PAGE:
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In order to understand this mystery, I believe you will find this short recap of power factor useful. A power factor is the ratio of "real power" and the "apparent power", also listed as cosine (Theta) of the angle between real power and apparent power of power triangle, where the hypotenuse is the apparent power, the horizontal is the real power and the vertical is the reactive power. This theta angle is also the same angle between the voltage and current waveforms at any given time.

In DC system it is easy to understand that the power transfer. It is simply voltage times the current drawn by the load. However in AC systems, it is not that simple because unlike the DC system, phase angle difference between the voltage and current waveforms makes big difference in the power consumed and transferred. Let's analyze these three scenarios and compute instantaneous power by simply multiplying voltage and current waveforms.
It seems to me you need to design a state of the art test facility that enables you to test various motors for various voltages and powers. One gigantic VFD alone would not be enough anyway and running motors with a fraction of its output is just a wistful overkill plus harmonics etc. Unless you are testing at full load you won't need a full rated variable frequency drive, but starting a fixed speed motor in VFD mode is a problem as the exciter won't work at low speed.

VFD drive may have some problem with your motors. If you would like to check the efficiency you will not get the correct result due to the harmonics.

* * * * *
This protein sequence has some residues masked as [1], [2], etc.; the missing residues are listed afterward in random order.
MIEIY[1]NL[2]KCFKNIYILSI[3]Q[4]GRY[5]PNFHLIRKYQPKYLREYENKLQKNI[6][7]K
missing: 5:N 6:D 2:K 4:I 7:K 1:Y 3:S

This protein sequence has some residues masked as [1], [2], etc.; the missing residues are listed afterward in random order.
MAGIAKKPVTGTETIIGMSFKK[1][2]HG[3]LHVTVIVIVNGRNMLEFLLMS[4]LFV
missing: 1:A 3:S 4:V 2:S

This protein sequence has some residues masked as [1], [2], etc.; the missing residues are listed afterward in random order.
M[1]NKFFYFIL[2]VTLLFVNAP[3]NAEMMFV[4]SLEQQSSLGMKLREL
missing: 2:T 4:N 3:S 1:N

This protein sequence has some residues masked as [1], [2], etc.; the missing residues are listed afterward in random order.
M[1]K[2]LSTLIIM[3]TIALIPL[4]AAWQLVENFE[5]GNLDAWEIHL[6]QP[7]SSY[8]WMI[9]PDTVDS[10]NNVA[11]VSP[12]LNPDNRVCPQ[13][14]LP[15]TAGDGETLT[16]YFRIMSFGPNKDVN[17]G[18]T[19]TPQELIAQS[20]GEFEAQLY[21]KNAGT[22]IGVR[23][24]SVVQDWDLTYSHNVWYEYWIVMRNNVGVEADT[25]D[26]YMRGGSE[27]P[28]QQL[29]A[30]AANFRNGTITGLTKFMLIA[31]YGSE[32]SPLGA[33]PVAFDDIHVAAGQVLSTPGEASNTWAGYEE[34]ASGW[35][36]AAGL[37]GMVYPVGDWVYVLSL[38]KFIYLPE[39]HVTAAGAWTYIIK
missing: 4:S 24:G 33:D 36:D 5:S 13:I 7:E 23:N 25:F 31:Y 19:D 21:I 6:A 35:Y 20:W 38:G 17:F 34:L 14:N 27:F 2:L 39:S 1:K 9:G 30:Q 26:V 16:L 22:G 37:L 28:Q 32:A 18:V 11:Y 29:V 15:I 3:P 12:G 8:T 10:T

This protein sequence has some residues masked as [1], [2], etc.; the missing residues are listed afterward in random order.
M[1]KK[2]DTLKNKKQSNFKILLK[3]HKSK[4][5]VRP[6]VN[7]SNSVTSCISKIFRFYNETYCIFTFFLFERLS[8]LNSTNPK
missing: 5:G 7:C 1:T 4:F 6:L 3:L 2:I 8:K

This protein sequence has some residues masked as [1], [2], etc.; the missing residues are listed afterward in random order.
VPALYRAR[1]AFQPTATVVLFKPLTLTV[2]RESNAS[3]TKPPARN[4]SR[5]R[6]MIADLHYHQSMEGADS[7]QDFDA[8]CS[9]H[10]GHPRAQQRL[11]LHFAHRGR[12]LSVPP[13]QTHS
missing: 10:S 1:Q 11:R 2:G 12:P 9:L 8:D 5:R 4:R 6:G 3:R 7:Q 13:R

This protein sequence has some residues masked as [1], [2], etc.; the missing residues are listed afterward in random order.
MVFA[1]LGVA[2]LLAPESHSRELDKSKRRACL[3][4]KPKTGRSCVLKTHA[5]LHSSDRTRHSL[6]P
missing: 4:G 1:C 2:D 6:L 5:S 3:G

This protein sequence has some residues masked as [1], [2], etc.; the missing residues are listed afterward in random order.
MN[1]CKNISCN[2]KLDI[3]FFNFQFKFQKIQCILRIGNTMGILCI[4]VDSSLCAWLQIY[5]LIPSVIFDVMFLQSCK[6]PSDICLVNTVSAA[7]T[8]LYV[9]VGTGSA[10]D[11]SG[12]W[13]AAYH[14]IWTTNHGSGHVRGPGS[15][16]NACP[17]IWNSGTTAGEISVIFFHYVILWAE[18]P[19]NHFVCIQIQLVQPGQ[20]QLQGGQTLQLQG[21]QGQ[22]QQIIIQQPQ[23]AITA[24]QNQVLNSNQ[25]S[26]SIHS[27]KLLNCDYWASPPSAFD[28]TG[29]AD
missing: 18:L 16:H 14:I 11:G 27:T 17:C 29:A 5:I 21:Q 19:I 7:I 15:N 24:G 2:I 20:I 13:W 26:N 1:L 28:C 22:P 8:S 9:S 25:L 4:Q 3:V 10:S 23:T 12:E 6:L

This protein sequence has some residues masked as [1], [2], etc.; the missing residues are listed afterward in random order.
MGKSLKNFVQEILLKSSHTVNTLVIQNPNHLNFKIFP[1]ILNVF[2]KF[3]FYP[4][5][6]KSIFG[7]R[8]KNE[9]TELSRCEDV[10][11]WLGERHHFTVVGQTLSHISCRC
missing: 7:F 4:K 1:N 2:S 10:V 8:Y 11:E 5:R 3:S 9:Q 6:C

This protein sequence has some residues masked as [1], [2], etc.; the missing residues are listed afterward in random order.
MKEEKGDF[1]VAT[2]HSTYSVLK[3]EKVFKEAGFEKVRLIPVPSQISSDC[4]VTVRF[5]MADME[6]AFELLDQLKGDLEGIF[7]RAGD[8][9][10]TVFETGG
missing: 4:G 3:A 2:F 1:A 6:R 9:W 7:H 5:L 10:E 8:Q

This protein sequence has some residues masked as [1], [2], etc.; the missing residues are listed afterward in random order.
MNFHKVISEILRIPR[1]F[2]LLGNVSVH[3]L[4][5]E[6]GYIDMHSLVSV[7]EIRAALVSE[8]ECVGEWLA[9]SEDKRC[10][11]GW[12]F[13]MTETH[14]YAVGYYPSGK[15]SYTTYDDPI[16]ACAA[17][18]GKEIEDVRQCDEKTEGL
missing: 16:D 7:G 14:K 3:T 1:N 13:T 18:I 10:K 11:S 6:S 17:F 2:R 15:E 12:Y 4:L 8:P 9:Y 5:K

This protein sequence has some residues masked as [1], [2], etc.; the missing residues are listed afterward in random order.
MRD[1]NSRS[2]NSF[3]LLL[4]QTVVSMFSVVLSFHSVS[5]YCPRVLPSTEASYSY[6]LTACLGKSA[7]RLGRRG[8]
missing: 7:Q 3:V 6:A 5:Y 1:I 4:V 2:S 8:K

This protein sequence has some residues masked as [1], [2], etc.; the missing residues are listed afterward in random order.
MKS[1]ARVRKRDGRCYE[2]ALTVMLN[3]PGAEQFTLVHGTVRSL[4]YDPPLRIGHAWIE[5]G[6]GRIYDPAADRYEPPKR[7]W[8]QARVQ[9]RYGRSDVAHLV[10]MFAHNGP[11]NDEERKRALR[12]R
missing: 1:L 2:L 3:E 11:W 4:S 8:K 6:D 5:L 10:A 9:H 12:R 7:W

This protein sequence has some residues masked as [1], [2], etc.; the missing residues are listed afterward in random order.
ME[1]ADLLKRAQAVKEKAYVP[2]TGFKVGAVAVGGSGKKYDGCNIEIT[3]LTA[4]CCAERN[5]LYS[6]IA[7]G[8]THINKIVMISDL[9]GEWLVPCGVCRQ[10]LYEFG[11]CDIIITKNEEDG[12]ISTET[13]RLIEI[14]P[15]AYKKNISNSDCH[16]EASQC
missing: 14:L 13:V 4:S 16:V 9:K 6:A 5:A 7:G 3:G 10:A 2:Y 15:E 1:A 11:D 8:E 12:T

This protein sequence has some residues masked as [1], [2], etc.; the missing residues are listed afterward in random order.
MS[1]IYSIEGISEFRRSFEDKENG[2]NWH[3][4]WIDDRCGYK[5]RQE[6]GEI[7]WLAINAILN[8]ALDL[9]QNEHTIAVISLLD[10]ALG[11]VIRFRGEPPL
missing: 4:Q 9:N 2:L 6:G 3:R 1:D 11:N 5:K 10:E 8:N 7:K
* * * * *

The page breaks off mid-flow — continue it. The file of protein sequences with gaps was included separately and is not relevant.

All VFD manufacturers offer VFD programming training courses or "lunch and learns." These, when presented properly, can provide a great foundation to build upon.

Understanding the basics of how a variable frequency drive works is crucial to choose it. This should start with the fundamentals of magnetism, include details about how AC and DC motors operate, the role of speed and torque, and then how the variable frequency drive controls the stator and rotor of an AC motor by rectification and using transistors to invert DC voltage back to a voltage an AC motor can use to rotate.
The Active Front End acts as a controlled rectifier. Being a current-controlled inverter + filter, if the currents are controlled to be sinusoidal signals in phase (or in opposition) to the grid voltage, the result is power factor close to unity and low-order harmonics controlled to nearly zero.

On the other hand, DC bus capacitor voltage is controlled by regulating the amplitude and direction of currents coming from the grid. To increase its voltage, current is sunk from the grid (in-phase with voltage), while to decrease it current is sourced (regeneration).
1) Observe the bearing (and lubricant) temperatures. Are they starting to trend away from "normal" ... particularly upward? If so - there may be a problem.

2) Observe the acoustical sound of the bearing (using a very simple probe, like a wooden or steel dowel. or even a screwdriver). If it starts to sound different than normal, then things need to be examined more closely.
Low Voltage VFD preventive maintenance is best performed on a periodic schedule, typically once per year. Consists mainly of visual inspection, cleaning with dry compressed air, checking connections for correct torque and setting up a replacement schedule for those components with the shortest operational life cycles. VFD cooling fans for example should be replaced every 3-5 years - Main bus capacitors every 7 years.